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Charlie Rangel's censure: A 'meaningless' punishment?
The House reprimanded the Harlem Democrat for ethics violations with the stiffest penalty short of expulsion. Did he get what he deserved?
 
The House ethics panel found Charles Rangel (D-NY) guilty of 11 counts of misconduct.
The House ethics panel found Charles Rangel (D-NY) guilty of 11 counts of misconduct.
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The House of Representatives formally censured Rep. Charles Rangel for ethics violations on Thursday, the first time a member of Congress has faced that humiliating punishment in 27 years. Rangel, a New York Democrat, was both apologetic and defiant, saying other censured House members had done far worse, and calling the vote against him "very, very, very political." Some dismissed the censure as "meaningless," since the congressman will get to keep his seat. Was censure the right punishment? (Watch Charlie Rangel's final plea)

What a weak slap on the wrist: Charlie Rangel "ignored the law," says Doug Thompson at Capitol Hill Blue. "He evaded taxes. He lied to investigators and on his official ethics forms," and lived large as he evaded taxes on rental income from his Caribbean villa. Censure may be "the second-toughest punishment the House can hand down," but the only appropriate punishment for Rangel's "slimeball" ways would be "tossing the bum out."
"Charles Rangel: Expel [him]"

Censure was too harsh: Rangel deserved to be punished, says former New York City public advocate Mark Green, as quoted in The Village Voice. His use of congressional stationary for fundraising "crossed a line," and the failure of a powerful congressman to report earned income is "a public relations disaster." But censure is usually reserved for "corruption, violence, or sexual misconduct." Rangel merely deserved a reprimand; nothing he did "is frankly much different than what many members do daily."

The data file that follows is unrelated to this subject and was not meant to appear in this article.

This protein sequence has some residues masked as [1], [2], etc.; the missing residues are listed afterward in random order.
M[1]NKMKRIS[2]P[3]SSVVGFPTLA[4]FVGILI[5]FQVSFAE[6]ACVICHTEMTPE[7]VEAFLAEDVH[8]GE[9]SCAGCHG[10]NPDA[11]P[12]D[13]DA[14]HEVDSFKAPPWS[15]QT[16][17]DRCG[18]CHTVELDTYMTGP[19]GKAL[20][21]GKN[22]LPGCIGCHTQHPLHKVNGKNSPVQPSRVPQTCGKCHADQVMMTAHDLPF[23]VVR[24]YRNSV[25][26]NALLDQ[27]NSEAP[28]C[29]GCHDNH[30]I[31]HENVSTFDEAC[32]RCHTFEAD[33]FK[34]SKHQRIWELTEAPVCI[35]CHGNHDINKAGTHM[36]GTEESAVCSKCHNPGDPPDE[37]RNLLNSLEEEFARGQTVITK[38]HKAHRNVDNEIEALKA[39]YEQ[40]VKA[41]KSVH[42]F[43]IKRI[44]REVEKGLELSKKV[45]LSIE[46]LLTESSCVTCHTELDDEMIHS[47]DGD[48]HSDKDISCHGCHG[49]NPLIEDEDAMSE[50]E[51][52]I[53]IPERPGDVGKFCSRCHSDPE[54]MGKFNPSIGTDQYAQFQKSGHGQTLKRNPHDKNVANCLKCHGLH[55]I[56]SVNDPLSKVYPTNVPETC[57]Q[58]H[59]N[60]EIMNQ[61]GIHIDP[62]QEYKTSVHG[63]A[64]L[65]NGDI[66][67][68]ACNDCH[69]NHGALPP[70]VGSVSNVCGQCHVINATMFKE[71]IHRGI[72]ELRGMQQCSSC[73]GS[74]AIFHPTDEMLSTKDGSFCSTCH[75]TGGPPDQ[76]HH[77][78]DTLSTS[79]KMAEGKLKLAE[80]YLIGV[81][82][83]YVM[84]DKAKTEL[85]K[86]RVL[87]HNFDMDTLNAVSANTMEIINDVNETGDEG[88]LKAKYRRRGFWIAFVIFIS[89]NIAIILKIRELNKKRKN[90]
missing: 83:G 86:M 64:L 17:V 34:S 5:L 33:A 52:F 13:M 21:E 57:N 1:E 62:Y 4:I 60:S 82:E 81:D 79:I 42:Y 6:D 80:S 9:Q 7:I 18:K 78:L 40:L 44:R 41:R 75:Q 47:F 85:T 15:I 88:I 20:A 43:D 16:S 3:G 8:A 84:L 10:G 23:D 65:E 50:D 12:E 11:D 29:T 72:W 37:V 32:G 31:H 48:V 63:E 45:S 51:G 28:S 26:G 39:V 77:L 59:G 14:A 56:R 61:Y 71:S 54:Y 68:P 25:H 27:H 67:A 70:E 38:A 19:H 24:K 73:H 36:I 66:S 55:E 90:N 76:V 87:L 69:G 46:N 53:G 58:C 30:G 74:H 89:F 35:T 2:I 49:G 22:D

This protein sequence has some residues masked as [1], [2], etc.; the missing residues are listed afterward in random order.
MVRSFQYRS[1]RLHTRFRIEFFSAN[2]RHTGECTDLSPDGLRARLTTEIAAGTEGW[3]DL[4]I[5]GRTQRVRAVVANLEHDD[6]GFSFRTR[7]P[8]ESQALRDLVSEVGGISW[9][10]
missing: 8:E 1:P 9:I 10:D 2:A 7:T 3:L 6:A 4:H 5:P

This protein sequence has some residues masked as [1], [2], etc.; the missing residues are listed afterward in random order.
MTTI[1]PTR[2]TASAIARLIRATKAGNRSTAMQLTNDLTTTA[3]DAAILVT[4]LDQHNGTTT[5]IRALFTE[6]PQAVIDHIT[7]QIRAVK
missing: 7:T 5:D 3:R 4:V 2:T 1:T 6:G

"Mark Green on Charlie Rangel: Reprimand, not censure"

Rangel got just the punishment he deserved: Rangel's disregard for tax laws and House ethics rules deserved "the most serious rebuke in the body's power" short of expulsion, say the editors of the New York Daily News. The case for going easier on him was weak — he was in the wrong, even if he didn't enrich himself or take bribes. "More importantly, voting for censure established a new and higher standard of conduct, a most welcome development."
"Charlie Rangel got his just deserts in the House censure, and he has only himself to blame"

 

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